DE10151661C5 *19 Oct 200121 Dec 2006Druckfarbenfabrik Gebr. Schmidt GmbhTiefdruckverfahren mit radikalisch härtbaren Druckfarben
EP0997508A131 Aug 19993 May 2000Agfa-Gevaert naamloze vennootschapNew ink compositions for ink jet printing
EP1162243A1 *7 Jun 200012 Dec 2001Sicpa Holding S.A.UV curable composition
EP1295899A2 *6 Sep 200226 Mar 2003Brother Kogyo Kabushiki KaishaActive energy beam-curable composition, ink containing the same, and printer accommodating the same ink
EP1295899A3 *6 Sep 200227 Aug 2003Brother Kogyo Kabushiki KaishaActive energy beam-curable composition, ink containing the same, and printer accommodating the same ink
EP1338630A1 *25 Feb 200327 Aug 2003Epple Druckfarben AGOffset ink and process for providing an offset ink
EP1350629A12 Apr 20028 Oct 2003AGFA-GEVAERT naamloze vennootschapMethod and apparatus for printing grey levels with curable inks
EP1354922A2 *3 Apr 200322 Oct 2003Hewlett-Packard CompanyPhoto-induced crashing of ink-jet ink compositions
EP1354922A3 *3 Apr 200326 May 2004Hewlett-Packard CompanyPhoto-induced crashing of ink-jet ink compositions
EP1371695A1 *10 Jun 200217 Dec 2003Vantico AGJetable compositions
EP1705229A1 *23 Mar 200627 Sep 2006Fuji Photo Film Co., Ltd.Ink composition
EP1847576A1 *17 Apr 200724 Oct 2007FUJIFILM CorporationInk composition, inkjet recording method, printed material, process for producing lithographic printing plate, and lithographic printing plate
EP2277686A213 Mar 200126 Jan 2011Objet Geometries Ltd.Compositions and methods for use in three dimensional model printing
EP2298540A213 Mar 200123 Mar 2011Objet Geometries Ltd.Compositions and methods for use in three dimensional model printing
EP2431157A128 Nov 200421 Mar 2012Objet Geometries Ltd.Method for use in three dimensional model printing
EP2463082A128 Nov 200413 Jun 2012Objet Geometries Ltd.Compositions and methods for use in three dimensional model printing
EP2974850A117 Jul 201420 Jan 2016Marabu GmbH & Co. KGPrintable building material for 3D printing
WO2001025314A1 *26 Sep 200012 Apr 2001Cognis CorporationSelf-dispersible epoxide/surfactant coating compositions
WO2001068375A2 *13 Mar 200120 Sep 2001Objet Geometries Ltd.Compositions and methods for use in three dimensional model printing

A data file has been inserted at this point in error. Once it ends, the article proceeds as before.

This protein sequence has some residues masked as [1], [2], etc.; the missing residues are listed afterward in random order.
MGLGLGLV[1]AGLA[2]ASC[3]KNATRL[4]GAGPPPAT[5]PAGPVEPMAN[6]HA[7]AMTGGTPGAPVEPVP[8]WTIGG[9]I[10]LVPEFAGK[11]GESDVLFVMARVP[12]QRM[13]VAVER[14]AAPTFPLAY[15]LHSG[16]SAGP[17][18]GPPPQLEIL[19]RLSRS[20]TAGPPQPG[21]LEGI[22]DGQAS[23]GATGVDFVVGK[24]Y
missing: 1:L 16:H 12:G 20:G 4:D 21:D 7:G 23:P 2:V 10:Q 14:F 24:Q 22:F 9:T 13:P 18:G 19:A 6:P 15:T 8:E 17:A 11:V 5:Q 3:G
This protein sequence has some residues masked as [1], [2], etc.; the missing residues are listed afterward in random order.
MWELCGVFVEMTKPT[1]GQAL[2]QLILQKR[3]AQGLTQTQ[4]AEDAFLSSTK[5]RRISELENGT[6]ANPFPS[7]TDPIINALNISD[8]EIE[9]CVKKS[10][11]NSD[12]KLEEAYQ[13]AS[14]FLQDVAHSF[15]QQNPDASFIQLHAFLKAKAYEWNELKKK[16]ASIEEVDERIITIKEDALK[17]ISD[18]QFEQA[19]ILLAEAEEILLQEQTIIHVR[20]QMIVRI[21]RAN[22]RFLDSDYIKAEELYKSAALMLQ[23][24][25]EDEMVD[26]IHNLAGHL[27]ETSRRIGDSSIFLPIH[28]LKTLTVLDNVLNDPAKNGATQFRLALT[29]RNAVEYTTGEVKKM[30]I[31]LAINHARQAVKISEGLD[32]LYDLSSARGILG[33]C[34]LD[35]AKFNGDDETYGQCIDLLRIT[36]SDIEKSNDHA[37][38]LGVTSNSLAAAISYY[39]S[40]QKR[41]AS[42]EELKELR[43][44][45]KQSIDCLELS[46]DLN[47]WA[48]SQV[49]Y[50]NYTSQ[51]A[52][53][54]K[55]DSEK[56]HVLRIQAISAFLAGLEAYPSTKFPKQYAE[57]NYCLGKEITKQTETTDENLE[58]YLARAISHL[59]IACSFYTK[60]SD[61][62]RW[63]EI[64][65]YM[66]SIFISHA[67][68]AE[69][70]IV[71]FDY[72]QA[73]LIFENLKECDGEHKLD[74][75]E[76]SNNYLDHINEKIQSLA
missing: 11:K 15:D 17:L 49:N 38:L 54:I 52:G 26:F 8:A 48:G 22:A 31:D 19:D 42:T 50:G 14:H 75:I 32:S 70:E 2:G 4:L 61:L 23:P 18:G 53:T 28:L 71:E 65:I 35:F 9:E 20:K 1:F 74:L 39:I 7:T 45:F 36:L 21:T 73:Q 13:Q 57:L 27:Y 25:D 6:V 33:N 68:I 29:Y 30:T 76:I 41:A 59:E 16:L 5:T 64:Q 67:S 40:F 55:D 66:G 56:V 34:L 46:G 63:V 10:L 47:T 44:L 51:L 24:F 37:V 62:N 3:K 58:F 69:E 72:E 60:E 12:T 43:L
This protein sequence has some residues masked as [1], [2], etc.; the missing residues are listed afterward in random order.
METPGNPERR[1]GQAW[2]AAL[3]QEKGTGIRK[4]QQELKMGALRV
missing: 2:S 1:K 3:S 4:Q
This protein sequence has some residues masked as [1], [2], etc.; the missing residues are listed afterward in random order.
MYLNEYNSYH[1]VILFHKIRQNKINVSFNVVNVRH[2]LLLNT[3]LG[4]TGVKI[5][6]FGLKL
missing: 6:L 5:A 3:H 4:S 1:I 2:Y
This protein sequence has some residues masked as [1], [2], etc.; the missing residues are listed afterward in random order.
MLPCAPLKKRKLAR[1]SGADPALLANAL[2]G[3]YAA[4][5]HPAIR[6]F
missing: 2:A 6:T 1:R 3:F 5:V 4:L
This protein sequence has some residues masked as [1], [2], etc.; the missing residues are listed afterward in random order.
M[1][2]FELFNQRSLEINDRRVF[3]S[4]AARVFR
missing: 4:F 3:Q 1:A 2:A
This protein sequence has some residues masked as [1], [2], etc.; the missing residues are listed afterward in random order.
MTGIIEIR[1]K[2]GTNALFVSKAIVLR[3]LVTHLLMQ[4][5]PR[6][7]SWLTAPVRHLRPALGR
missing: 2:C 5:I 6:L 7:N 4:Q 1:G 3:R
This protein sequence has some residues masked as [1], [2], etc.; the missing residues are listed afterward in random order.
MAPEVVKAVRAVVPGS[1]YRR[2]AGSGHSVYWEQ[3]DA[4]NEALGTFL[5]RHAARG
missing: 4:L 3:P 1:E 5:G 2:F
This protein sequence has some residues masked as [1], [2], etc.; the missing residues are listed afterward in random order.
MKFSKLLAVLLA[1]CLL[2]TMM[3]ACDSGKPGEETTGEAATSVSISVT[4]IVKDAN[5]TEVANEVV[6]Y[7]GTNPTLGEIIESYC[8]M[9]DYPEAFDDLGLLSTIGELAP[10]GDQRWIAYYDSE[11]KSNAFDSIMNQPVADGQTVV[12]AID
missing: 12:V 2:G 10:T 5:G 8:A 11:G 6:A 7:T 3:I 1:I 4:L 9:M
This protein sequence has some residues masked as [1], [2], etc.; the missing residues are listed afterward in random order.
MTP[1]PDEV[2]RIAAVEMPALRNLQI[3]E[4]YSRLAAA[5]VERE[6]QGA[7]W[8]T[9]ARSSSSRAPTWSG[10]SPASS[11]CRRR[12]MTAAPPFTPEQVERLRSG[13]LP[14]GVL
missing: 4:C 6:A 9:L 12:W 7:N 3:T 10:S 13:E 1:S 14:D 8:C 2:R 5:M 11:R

WO2001068375A3 *13 Mar 200117 Jan 2002Objet Geometries LtdCompositions and methods for use in three dimensional model printing
WO2001094483A1 *1 Jun 200113 Dec 2001Sicpa Holding S.A.Uv curable composition
WO2003099947A1 *23 May 20034 Dec 2003Huntsman Advanced Materials (Switzerland) GmbhJettable compositions
WO2006116032A2 *21 Apr 20062 Nov 2006Ndsu Research FoundationRadiation curable polymer films having improved laser ablation properties and radiation curable sensitizers therefor
WO2006116032A3 *21 Apr 200630 Apr 2009Zhigang ChenRadiation curable polymer films having improved laser ablation properties and radiation curable sensitizers therefor
WO2007017644A1 *4 Aug 200615 Feb 2007Sun Chemical B.V.A jet ink and ink jet printing process
WO2007056168A2 *3 Nov 200618 May 2007Travel Tags, Inc.Article including removable concealing layers and methods of printing the same
WO2007056168A3 *3 Nov 200620 Sep 2007Travel Tags IncArticle including removable concealing layers and methods of printing the same
WO2008056172A1 *9 Nov 200715 May 2008Xennia Technology LimitedInkjet printing
WO2016008750A16 Jul 201521 Jan 2016Marabu Gmbh & Co.KgPrintable construction material for 3-d printing
WO2016153894A117 Mar 201629 Sep 2016Blue Cube Ip LlcCurable compositions
WO2017144409A120 Feb 201731 Aug 2017Amcor Flexibles Selestat SasFlexible packaging substrates comprising thermally-stable prints
Classifications
U.S. Classification523/161
International ClassificationC09D11/10, C09D11/00
Cooperative ClassificationC09D11/101, C09D11/36
European ClassificationC09D11/101, C09D11/36
Legal Events
DateCodeEventDescription
6 May 1997ASAssignment
Owner name: NCR CORPORATION, OHIO
Free format text: ASSIGNMENT OF ASSIGNORS INTEREST;ASSIGNOR:ROTH, JOSEPH D.;REEL/FRAME:008508/0327
Effective date: 19970421
2 Apr 2002FPAYFee payment
Year of fee payment: 4
18 Aug 2003ASAssignment
Owner name: HEWLETT-PACKARD DEVELOPMENT COMPANY, L.P., TEXAS
Free format text: ASSIGNMENT OF ASSIGNORS INTEREST;ASSIGNOR:NCR CORPORATION;REEL/FRAME:013879/0836
Effective date: 20030723
2 Oct 2006FPAYFee payment
Year of fee payment: 8
30 Sep 2010FPAYFee payment
Year of fee payment: 12